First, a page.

Dallas Court Upholds Personal Injury Ruling
Earlier this year, the Dallas Court of Appeals upheld the lower court’s ruling on a motion for summary judgment stating that an underinsured person’s policy does not cover injuries sustained as a result of a physical assault by a passenger following an automobile collision. In Dallas, Houston, El Paso, Tyler, and all throughout Texas, judges rule on pretrial motions in personal injury, wrongful death, and car accident cases every day.
What Happens before a Trial?
In previous posts, we discussed different types of courts, the roles of plaintiffs and defendant, complaints, answers, counterclaims, and motions for default judgment and to dismiss.
After filing a motion to dismiss, the judge can either a) grant the motion in whole and dismiss the case entirely, b) deny the motion to dismiss in its entirety and proceed to the next steps in the trial, or c) grant the motion to dismiss in part and deny it in part and proceed to the next steps in the trial only on the remaining claims. The following scenario is an example of granting a motion to dismiss in part and denying it in part…
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Say that Tom sues his neighbor Mary for a) keeping her porch light on all night and b) hitting Tom with her car while she pulled out of driveway without looking. Mary files a motion to dismiss the entire case saying that even if all the facts that Tom claims are true that there is no legal recourse for him. The judge will likely grant Mary’s motion to dismiss regarding Tom’s claim that she keeps her porch light on because even if that is true, there is no legal recourse. The judge should deny Mary’s motion to dismiss regarding the car accident personal injury claim because if Mary did hit Tom with her car, then Tom has a legal recourse available. Thus, the case would move forward with respect to the car accident claim, but not the porch light issue.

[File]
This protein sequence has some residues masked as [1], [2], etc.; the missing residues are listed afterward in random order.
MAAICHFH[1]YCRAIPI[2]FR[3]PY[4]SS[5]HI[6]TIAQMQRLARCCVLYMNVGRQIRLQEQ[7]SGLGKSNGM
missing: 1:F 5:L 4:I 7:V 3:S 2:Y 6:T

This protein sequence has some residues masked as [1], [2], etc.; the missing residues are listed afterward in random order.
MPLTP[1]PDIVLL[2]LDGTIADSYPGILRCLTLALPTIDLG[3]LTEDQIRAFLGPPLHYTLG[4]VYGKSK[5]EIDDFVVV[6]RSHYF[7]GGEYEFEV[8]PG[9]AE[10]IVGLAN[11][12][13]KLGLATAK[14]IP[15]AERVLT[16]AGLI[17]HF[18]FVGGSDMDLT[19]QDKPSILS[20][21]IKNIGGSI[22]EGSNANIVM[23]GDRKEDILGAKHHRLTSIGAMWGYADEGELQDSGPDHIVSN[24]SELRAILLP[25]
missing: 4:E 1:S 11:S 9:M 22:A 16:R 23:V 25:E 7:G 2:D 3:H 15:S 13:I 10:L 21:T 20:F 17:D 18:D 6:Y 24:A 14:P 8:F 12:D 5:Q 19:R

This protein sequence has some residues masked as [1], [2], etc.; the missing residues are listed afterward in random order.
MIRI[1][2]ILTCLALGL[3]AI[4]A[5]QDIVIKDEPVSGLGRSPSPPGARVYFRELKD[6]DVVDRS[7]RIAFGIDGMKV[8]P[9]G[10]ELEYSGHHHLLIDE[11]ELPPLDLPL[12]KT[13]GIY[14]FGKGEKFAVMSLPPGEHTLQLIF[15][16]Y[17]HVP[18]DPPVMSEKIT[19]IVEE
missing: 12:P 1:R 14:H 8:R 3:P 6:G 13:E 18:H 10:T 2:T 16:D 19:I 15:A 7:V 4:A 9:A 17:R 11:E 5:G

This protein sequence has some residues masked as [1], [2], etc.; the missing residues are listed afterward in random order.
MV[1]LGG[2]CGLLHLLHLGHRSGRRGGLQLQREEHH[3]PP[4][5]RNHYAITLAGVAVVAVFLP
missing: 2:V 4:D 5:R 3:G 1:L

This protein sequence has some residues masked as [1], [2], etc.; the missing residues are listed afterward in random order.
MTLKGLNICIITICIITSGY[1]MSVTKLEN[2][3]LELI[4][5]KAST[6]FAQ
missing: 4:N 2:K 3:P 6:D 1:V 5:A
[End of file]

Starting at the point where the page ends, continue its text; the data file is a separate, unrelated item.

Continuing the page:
If the case is not dismissed at that stage, one or both parties might file a motion for summary judgment. This is also referred to as a judgment as a matter of law. The mechanics of a motion for summary judgment are a little more complicated than even that of a motion to dismiss. A defendant files a motion for summary judgment when they way to say that even if these facts are viewed in a way most favorable to the party not filing for summary judgment, the plaintiff, the law states clearly that the plaintiff cannot win. Therefore, the judge should summarily dismiss (meaning, without a trial) the claims. It is difficult to know when summary judgment is appropriate and how to argue for summary judgment. It is difficult to make an argument countering a motion for summary judgment as well, especially if you are unfamiliar with the law.
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All of these pretrial procedures are common. It is therefore important that you do not attempt to represent yourself if you feel you have a legal claim. Without a competent and diligent attorney working for you, you risk violating a required pretrial procedure and losing a case you could win. If you feel that you have a legal claim in one of our practice areas, please contact us for a free consultation.
Dallas Personal Injury Lawyer at Brian Loncar Lyon Jenkins